Have you ever wondered why we sweat when our environment is hot or when we exercise? Sweating is a life-saving strategy that cools the body down and maintains its temperature. Without sweating, the body cannot regulate its temperature, which can lead to overheating or even heatstroke. But why does sweating have a cooling effect? The answer is evaporative cooling. Turning a liquid such as sweat from its liquid state into a gas requires energy. This energy is taken from our body, or sweat, in the form of heat. The resulting heat transfer leads to the desired cooling effect. In this activity you can observe this cooling power in action—ready to get cool?
The process of changing a liquid into its gaseous state is called evaporation. Every liquid can be turned into a gas if enough energy is added to the liquid in the form of heat. The energy needed for the transformation is known as the heat of evaporation. How much energy you need depends on factors such as the type of liquid or the surrounding temperature. If it is already very hot outside, you will need less energy to vaporize a liquid; if it is very cold, you will need more.
In order to turn into a gas the molecules held together inside the liquid have to break free to get into the air. This means the hydrogen bonds holding the molecules together need to be broken. Thus, molecules that are able to form lots of hydrogen bonds among themselves are much harder to turn into a gas and have a higher heat of evaporation. This also affects the boiling temperature of a liquid. Molecules that attract one another very strongly start to boil at higher temperatures compared with those that have weak attractions. A lower boiling point generally means a liquid will evaporate more quickly. Water, for example, with one oxygen and two hydrogen atoms, can form two hydrogen bonds per molecule. Its heat of evaporation is 2,260 joules per gram, or 541 calories per gram, and it starts boiling at 100 degrees Celsius (212 degrees Fahrenheit).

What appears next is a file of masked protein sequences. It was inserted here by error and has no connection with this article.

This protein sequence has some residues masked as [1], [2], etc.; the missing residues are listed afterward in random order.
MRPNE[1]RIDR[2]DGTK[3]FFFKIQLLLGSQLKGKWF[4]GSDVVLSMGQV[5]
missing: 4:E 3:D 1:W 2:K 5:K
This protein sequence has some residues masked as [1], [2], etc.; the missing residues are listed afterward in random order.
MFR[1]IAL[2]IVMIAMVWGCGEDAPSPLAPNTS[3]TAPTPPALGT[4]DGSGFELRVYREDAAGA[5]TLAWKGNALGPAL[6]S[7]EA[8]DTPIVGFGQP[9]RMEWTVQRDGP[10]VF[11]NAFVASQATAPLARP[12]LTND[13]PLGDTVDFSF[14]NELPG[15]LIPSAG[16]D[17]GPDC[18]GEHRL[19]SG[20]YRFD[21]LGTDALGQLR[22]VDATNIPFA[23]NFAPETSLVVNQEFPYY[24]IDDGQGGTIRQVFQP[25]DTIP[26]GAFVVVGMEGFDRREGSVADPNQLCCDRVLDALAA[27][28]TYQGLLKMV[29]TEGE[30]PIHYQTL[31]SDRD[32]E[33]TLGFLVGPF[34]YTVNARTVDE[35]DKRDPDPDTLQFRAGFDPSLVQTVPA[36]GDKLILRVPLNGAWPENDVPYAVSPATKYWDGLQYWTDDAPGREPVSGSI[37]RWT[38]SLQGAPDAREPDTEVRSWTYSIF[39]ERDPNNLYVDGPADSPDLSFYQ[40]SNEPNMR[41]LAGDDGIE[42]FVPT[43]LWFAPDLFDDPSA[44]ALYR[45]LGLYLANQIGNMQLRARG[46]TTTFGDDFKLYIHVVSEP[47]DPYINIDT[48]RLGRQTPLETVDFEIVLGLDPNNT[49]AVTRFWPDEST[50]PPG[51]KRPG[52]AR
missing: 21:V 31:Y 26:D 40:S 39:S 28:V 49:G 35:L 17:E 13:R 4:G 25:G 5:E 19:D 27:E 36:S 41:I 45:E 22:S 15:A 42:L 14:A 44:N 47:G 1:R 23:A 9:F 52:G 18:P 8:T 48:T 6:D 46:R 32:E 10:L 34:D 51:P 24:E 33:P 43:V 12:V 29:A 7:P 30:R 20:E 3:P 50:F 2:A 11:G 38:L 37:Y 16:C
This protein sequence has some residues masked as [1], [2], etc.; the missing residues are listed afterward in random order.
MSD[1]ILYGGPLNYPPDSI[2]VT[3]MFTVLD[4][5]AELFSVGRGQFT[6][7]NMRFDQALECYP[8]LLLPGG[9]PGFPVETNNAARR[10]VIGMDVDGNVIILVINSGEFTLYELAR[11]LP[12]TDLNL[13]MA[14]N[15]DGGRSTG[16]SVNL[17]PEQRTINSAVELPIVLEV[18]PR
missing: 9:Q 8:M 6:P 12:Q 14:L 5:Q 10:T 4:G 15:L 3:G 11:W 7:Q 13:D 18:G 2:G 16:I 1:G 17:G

Your body makes use of the evaporative process when sweating. Sweat, which consists of 90 percent water, starts to evaporate. The necessary heat of evaporation is extracted from the sweat itself, which leads to a heat transfer from the liquid into the gaseous state. This results in a cooling effect (called evaporative cooling) that helps to maintain body temperature and cools the body down when it gets too hot. The degree of cooling is dependent on the evaporation rate and heat of evaporation. In this activity you will find out which liquid has a greater cooling power: rubbing alcohol or water. What do you think will cool more when it evaporates?
- Rubbing alcohol
- Two small cups or bowls
- Pipet or medical dropper
- Fill one small cup or bowl with one tablespoon of water.
- Fill the second small cup or bowl with one tablespoon of rubbing alcohol.
- Suck up some water from the first bowl (water) using the pipet or medical dropper.
- Carefully drop one or two drops on the back of our hand and spread the liquid with your fingers. When the water touches your skin, how does it feel?